A new study by the National Gay and Lesbian Task Force, in a survey of 14 campuses, indicates that one-third of LGBT students have experienced harassment in the past year while 20 percent said they feared for their safety.
Frederic MacDonald-Dennis, Office of LGBT Affairs director, said the increase is reflected on the University’s campus and that the number of reported incidents have increased significantly from last year. He said he is unsure whether this is due to more hate incidents actually occuring or the fact that more people are aware they can report them. He added that hate incidents on this campus are still widely underreported.
“Unfortunately, a lot of LGBT people still feel uncomfortable,” MacDonald-Dennis added.
In response to the issue, the University recently created a task force charged with evaluating the existing climate on campus in order to ensure that equal safety and treatment are available for all members of the University community.
Organized by University Provost Paul Courant, the Task Force on the Campus Climate for Transgender, Bisexual, Lesbian and Gay Faculty, Staff, and Students was created as a result of student demands asking for a reexamination of LGBT student conditions with an emphasis on transgender students.
“The University community and our world is not as people like to think that it is,” Bruce Frier said, chair of the new committee.
The task force lists its charges as examining the impact of changes made since earlier reports, reviewing current University policies to ensure that all members of the community are supported and protected from discrimination, harassment and assault, and developing recommendations to improve the campus climate for LGBT students, faculty and staff.
In addition, although not part of its official charge, many representatives from the LGBT community as well as committee members would like gender identity included in the University by-laws as another area where discrimination is not to be tolerated.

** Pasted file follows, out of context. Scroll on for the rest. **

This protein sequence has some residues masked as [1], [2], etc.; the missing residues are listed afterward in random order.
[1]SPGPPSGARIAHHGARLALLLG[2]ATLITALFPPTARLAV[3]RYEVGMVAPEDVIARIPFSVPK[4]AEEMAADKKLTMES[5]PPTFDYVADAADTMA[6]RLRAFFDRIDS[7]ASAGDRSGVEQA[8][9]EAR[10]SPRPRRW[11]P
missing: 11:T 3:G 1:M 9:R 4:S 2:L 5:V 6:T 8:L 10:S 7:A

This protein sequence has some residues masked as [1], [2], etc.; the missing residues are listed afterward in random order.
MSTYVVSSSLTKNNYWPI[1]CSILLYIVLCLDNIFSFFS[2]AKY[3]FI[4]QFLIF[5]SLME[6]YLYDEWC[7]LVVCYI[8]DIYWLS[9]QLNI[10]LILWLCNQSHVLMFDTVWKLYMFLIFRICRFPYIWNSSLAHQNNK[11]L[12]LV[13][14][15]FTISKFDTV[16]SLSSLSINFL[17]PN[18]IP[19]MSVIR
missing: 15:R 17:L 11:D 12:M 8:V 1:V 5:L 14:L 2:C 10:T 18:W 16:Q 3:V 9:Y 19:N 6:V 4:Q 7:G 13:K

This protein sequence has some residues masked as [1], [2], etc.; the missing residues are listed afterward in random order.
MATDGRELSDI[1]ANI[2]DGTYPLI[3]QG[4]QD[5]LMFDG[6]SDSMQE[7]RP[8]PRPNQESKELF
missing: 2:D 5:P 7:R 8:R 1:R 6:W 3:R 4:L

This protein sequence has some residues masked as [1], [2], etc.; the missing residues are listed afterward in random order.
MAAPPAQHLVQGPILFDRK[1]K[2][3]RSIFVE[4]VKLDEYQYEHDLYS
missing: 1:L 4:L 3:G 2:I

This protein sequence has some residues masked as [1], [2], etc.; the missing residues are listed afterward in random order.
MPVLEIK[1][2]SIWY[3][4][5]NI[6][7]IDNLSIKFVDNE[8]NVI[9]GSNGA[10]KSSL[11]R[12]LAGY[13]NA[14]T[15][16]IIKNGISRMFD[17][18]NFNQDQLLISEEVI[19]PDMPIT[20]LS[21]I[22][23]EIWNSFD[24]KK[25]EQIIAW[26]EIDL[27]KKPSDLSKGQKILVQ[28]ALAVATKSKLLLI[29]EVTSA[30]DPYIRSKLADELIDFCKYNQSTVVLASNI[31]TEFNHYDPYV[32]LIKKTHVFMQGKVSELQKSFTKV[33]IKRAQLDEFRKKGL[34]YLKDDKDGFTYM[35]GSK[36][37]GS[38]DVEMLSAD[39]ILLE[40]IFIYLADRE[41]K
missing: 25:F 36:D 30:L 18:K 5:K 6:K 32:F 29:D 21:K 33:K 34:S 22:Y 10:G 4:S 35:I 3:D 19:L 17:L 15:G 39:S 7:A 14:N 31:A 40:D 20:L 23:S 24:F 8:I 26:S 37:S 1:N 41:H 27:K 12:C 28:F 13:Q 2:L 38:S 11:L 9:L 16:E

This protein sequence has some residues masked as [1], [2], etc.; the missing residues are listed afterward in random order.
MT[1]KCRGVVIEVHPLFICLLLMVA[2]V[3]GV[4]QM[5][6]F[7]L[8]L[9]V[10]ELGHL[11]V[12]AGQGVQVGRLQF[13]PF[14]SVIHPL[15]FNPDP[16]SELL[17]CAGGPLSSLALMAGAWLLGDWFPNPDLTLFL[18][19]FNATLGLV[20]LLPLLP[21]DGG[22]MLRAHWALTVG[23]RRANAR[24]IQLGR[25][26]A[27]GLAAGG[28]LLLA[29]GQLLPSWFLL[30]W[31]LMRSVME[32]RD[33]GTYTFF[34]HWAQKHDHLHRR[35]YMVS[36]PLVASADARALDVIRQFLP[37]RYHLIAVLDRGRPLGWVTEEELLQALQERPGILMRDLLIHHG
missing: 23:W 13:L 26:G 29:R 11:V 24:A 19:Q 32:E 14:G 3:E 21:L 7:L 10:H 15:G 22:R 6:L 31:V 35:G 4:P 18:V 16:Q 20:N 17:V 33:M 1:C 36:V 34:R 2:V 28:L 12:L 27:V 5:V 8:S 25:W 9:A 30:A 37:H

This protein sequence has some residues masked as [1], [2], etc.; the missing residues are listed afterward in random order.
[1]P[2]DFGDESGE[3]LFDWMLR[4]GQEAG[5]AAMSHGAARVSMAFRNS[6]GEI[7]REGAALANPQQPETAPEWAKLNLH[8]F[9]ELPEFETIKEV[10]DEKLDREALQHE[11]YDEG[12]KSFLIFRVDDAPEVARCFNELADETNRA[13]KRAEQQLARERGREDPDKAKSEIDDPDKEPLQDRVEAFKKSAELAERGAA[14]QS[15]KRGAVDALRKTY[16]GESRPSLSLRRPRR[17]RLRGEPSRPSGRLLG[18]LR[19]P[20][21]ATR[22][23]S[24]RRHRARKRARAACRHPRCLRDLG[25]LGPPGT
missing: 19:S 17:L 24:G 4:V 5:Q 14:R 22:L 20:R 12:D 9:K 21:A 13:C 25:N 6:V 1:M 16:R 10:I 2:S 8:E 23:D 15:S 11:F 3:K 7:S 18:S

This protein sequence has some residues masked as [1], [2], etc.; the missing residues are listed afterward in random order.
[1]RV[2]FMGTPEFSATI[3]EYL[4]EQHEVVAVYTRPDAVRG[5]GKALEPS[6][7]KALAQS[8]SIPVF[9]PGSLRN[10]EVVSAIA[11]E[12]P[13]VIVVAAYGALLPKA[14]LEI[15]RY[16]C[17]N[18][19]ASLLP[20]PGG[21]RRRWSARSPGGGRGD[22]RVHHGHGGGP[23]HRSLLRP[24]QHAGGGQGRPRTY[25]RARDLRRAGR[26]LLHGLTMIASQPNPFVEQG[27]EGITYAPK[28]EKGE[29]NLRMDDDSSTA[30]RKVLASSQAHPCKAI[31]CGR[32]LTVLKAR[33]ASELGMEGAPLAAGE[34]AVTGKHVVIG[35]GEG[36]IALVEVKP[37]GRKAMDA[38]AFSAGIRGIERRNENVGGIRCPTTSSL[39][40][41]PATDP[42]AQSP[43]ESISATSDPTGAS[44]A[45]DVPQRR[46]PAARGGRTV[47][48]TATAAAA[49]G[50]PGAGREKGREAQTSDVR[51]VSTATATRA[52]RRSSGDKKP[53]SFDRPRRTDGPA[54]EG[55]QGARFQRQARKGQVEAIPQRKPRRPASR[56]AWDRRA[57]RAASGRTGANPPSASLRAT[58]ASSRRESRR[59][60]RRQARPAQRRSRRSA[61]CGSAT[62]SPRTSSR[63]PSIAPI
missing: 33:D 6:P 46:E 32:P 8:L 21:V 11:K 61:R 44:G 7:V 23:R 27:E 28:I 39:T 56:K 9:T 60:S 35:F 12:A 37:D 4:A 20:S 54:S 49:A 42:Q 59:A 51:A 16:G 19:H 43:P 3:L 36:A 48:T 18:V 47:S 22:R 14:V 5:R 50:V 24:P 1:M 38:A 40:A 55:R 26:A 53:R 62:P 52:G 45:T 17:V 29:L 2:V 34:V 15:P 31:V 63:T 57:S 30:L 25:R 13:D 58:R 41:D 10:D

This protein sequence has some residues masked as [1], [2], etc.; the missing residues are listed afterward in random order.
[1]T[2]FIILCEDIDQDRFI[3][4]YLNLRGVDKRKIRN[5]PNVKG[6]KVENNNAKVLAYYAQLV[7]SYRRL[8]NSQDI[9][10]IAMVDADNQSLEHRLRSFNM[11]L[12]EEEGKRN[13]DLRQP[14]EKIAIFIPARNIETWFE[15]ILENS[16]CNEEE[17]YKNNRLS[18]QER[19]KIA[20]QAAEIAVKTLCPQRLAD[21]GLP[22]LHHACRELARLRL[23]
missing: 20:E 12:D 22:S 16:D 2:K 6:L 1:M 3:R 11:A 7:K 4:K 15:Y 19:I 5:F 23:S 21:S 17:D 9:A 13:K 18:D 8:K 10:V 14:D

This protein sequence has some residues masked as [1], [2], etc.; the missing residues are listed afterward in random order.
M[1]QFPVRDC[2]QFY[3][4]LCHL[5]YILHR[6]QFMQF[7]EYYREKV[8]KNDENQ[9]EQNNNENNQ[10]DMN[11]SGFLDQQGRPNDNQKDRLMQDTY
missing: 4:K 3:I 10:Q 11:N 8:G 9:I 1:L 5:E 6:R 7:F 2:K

“The committee seems to be generally agreed that a change in the bylaw would be desirable,” Frier said.
The task force plans to assess the University climate by using a variety of media and methods including launching a website, surveying students and conducting personal interviews.
“We’re looking for salient data and salient quotations,” Frier added.
One of the driving concerns brought to the attention of the task force is the need for increased sensitivity training with regards to LGBT issues for all University community members. They find this is especially true for Department of Public Safety officers, University Health Services staff, students within the Greek system and the staff of campus Residence Halls.
Although the University has an anti-discrimination policy that helps to create a level of security and safety for students, representatives from the LGBT community are concerned that there is still harassment and discrimination within the campus community that needs to be addressed.
“While all of that support is in place, there is also a level of intolerance that does exist at U of M,” Jeff Souva said, co-chair of the LGBT commission of the Michigan Student Assembly.
But the members of the task force are optimistic about their mission and emphasized that this is the beginning of a process, not the end.
“We hope that by our collective cleverness and our persuasive abilities that we will be able to make some progress,” Frier said.